U of T students make masks for hospital training purposes, freeing up supplies of the real thing


University of Toronto medical students are making hundreds of masks to be used by health-care workers in training at local hospitals, freeing up the use of personal protective equipment for front-line workers.

Calandra Li, a first-year student in the Faculty of Medicine’s MD program, is working with more than 25 medical students on the initiative, which has already provided about 500 masks to three hospitals for training purposes.

“We’re doing this because there is a need with the growing cases in our community,” Li says. “Personal protective equipment and other resources are becoming sparse and we know that, through training, masks are used and wasted and thrown away – so this seems like a unique and creative way to help our community, and mitigate that loss a bit.” 

Li came up with the idea after hearing about a similar initiative taking place at the Northern Ontario School of Medicine. She said the group of volunteers from U of T is aiming to manufacture about 2,500 masks by the end of April.

Ten Toronto-area hospitals have told Li and her team that they would like the masks to give to their employees for training, and three of those hospitals have already received deliveries from the students.

“These masks aren’t meant to replace real N95 masks in the hospital, but rather, they mimic a real mask so that health-care professionals can practice how to put them on and take them off safely,” says Li, who is the incoming president of the Faculty of Medicine’s Medical Society.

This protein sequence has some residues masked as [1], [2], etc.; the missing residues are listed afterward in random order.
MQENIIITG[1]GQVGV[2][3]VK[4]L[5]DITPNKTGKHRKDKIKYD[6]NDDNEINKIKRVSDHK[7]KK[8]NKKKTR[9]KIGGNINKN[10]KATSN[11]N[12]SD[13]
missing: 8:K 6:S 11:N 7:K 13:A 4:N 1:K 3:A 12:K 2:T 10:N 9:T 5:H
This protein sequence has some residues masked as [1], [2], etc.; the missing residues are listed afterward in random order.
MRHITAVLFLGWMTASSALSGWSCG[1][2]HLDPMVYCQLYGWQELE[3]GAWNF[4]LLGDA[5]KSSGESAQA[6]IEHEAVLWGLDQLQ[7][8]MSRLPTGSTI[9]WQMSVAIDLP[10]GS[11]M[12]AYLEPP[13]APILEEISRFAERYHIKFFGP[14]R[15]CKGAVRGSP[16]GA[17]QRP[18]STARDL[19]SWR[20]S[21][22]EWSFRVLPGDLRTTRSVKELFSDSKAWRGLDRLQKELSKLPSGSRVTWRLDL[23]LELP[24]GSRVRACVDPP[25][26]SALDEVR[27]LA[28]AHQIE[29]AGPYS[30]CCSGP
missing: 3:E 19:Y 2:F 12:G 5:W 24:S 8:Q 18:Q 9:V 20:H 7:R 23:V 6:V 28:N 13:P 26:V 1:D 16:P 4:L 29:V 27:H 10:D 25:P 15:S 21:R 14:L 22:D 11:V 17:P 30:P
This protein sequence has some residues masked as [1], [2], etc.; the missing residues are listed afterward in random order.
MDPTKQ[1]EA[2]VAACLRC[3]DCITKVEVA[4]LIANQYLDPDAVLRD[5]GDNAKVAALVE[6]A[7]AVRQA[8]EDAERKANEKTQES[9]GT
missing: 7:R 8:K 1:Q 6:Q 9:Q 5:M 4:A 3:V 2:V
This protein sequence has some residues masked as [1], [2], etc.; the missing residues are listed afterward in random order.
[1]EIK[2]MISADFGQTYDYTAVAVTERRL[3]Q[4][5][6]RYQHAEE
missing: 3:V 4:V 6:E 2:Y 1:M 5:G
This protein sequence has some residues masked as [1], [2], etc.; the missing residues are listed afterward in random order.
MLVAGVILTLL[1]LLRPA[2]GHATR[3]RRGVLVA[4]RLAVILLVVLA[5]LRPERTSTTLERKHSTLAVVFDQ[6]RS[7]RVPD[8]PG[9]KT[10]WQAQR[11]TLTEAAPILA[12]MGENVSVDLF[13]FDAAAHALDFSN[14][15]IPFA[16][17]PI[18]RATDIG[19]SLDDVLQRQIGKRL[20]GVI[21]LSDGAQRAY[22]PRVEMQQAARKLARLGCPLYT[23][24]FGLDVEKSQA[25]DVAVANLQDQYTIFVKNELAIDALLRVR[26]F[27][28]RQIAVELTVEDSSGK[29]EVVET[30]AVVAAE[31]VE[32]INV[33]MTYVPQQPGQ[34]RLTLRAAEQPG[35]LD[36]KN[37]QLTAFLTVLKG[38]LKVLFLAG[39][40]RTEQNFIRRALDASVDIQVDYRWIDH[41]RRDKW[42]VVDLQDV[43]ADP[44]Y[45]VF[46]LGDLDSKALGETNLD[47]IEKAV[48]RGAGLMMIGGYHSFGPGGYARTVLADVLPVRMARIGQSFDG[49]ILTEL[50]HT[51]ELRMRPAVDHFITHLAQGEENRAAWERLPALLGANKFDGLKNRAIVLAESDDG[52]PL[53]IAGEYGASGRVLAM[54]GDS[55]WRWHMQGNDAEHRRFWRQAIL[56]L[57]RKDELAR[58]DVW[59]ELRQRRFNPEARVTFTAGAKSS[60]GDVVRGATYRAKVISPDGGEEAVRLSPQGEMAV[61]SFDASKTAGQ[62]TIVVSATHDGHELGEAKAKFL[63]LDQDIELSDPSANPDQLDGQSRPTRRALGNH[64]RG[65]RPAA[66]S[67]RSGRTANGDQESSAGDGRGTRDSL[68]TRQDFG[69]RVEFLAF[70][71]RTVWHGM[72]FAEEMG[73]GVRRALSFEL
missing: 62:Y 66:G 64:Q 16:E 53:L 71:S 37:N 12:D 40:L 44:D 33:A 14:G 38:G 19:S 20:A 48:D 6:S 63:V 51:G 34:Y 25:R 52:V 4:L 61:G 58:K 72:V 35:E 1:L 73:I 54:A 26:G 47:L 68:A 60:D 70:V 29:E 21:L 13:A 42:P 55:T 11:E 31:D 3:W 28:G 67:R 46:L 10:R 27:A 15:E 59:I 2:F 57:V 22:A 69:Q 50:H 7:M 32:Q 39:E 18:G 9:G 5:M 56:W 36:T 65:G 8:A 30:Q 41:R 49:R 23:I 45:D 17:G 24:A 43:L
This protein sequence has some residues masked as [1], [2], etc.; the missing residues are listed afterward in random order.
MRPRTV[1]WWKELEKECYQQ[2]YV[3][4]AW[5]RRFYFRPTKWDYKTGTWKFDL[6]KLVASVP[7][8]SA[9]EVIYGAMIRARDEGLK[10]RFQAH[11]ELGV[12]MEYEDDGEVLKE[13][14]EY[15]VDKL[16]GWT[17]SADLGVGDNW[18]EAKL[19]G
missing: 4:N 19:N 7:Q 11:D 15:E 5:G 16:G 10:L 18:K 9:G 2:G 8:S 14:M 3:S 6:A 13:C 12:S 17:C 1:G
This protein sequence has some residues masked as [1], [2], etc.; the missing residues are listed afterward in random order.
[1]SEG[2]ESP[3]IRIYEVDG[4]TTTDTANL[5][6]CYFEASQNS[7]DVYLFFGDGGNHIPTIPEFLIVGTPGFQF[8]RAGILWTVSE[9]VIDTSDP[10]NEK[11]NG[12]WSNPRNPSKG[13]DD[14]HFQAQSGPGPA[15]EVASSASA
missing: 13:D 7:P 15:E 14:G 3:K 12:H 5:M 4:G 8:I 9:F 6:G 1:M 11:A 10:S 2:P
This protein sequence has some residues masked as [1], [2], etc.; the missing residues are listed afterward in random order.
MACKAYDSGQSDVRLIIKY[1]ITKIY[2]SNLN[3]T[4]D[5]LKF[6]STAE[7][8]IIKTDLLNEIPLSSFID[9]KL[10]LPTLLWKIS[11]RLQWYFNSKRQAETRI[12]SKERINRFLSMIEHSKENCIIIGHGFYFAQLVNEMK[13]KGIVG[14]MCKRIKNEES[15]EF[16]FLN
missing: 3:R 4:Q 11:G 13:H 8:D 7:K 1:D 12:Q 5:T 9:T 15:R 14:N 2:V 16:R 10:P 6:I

She says the initiative was a way for medical students to help while they are doing online learning at home. At this point, all in-hospital learning for pre-licensure students has been suspended in light of COVID-19.

“I know that every medical student who is at home wants to be mobilized during this difficult time. I know that I feel that way,” says Li.

“We want to help the hospital communities that have taught us so much already, and provide them with any support that we can to lessen their burden.”

There are six team leads for the project who are spread out across the city.

To minimize person-to-person contact, the team lead is the sole person who picks up masks from the students manufacturing them and then drops them off at the hospital.

Students have been using their own funds to support the initiative so far, but are seeking financial support from other sources, including grants, for future production.

“We are using simple shop towels and braided elastics, as well as staples,” says Li. The biggest production challenge has been finding a source of braided elastics, which are in short supply, says Li.

“That’s a bit of a limiting factor but we’re trying our best with what we have,” says Li, adding that the project has been designed to have a limited number of volunteers producing masks for safety reasons.

“This is a student-led initiative and it’s student volunteers and student leaders who are involved. We screened all of our volunteers to ensure that they haven’t travelled in the last 14 days and they are not currently self-isolating or living with anyone who is self-isolating due to a positive contact or positive case,” she says. “We also are ensuring that each volunteer is not volunteering in a front-line position – like as a hospital screener or volunteer.”

The group is also working with the relevant health authorities, she says.

“All of our leads who are delivering masks to hospital sites have coordinated with occupational safety and health at each hospital site.”